All of the study subjects were also evaluated with QST that examined tactile and pain perception in the left (corresponding to the stimulated area of the M1 cortex) and right thenar eminences. They were assessed at the baseline and 5 min after each pTBS application (preceded by CE measurement). First, the tactile threshold was measured, then the thermal pain threshold was examined to eliminate the potential effect of the thermal generator on sensitivity disruption at the corresponding site. The tactile threshold was tested by the von Frey method (touch-test sensory evaluators, North Coast Medical). The thermal pain threshold was measured with a portable thermal stimulator of Algic stimuli (Yamamotová et al., 2017), a uniquely modified device that creates thermal stimulations with steadily increasing temperature (20–70°C), until a participant indicates, by pressing the left button of a computer mouse, their first perception of the relevant sensation and then the first perception of pain (Summers et al., 2004).
After each stimulation, the study subjects also self-evaluated tolerability and acceptability (pain and general discomfort) of the different stimulation protocols, with a 10-point subjective Visual Analog Scale (VAS; from 0 representing the absence of pain or discomfort to 10 being unacceptable pain; Khedr et al., 2005).
Subjective acceptability of TBS procedures assessed on a 10-point scale change across TBS conditions was compared by Friedman’s test with consequent Wilcoxon’s sign-ranked tests. The effect of TBS on CE parameters (absolute MEP amplitude and RMT) was calculated with repeated measures analysis of variance (RM ANOVA) including sequence as a between-subject factor, and treatment (piTBS, pcTBS, plcTBS) and time (baseline, immediately after, and after 40 mins) as within-subjects factors. For thermal thresholds, another within-subject factor, side, was added to the RM ANOVA model. Sphericity assumption was assessed by Mauchly’s test and if a violation was detected, then degrees of freedom were adjusted using Huynh–Feldt correction. If there was a significant treatment × time interaction, simple main effects (one-way model) were calculated for time and treatment, and paired t-tests with Bonferroni’s correction for multiple comparisons were consequently applied in the event of significant outcomes. For tactile threshold (ordinal scale) change comparisons, Friedmans ANOVA with Wilcoxons test was used. To assess inter-individual variability in MEP changes after TBS, the number of responders (>10% increase from the baseline) and inverse responders (>10% decrease from the baseline) was compared between conditions using Cochrane’s Q test. Pearson’s correlation coefficient was used to analyze relationships between the changes in thermal thresholds and normalized CE parameters (after/baseline). The thermal threshold changes between responders and non-responders, as well as between females and males under the respective TBS conditions, were compared using Welsh’s t-test.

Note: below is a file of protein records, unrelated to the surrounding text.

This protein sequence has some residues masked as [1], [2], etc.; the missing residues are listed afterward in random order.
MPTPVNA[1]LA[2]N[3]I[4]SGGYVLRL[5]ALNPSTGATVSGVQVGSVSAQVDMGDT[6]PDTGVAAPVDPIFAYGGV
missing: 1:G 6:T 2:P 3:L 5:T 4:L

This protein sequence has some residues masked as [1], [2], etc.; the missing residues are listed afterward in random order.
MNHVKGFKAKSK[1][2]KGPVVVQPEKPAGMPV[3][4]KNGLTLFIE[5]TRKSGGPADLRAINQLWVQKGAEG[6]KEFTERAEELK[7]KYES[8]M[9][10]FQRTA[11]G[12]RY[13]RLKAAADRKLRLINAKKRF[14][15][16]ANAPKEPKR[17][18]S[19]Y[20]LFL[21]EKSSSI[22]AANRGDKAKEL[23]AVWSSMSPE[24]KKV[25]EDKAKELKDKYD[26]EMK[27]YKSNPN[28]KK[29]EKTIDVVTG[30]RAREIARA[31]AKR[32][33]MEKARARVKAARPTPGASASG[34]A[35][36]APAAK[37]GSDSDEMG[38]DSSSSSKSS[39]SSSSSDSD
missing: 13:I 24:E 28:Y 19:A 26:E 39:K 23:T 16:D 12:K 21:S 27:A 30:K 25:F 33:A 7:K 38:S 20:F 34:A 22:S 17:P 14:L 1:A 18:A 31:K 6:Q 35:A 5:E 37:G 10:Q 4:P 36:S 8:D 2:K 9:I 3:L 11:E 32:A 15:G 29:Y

A sample size of 24 subjects should enable detecting effect size () of 0.14 or larger in the RM ANOVA model for within-subjects simple main effects (time and treatment), at a given alpha of 0.05, power (1-beta) of 0.90, and estimated correlation of repeated measurements of 0.3, if present.
All of the statistical analyses were performed using the STATISTICA 12 software (StatSoft, Inc., 2008). All of the tests were two-sided and p < 0.05 was regarded as being statistically significant.
Twenty-four HV (mean age 30.4 ± 3.3 years, 11 females) were enrolled in the study and randomized to treatment sequences. Twenty-three subjects completed all three treatment conditions and were entered into further analyses. One subject dropped out of the study after pcTBS (female; sequence pcTBS → piTBS → plcTBS) due to procedural intolerance. The mean baseline RMT for the whole sample was 48.7 ± 8.6% (range 35–66%) of the maximum device output.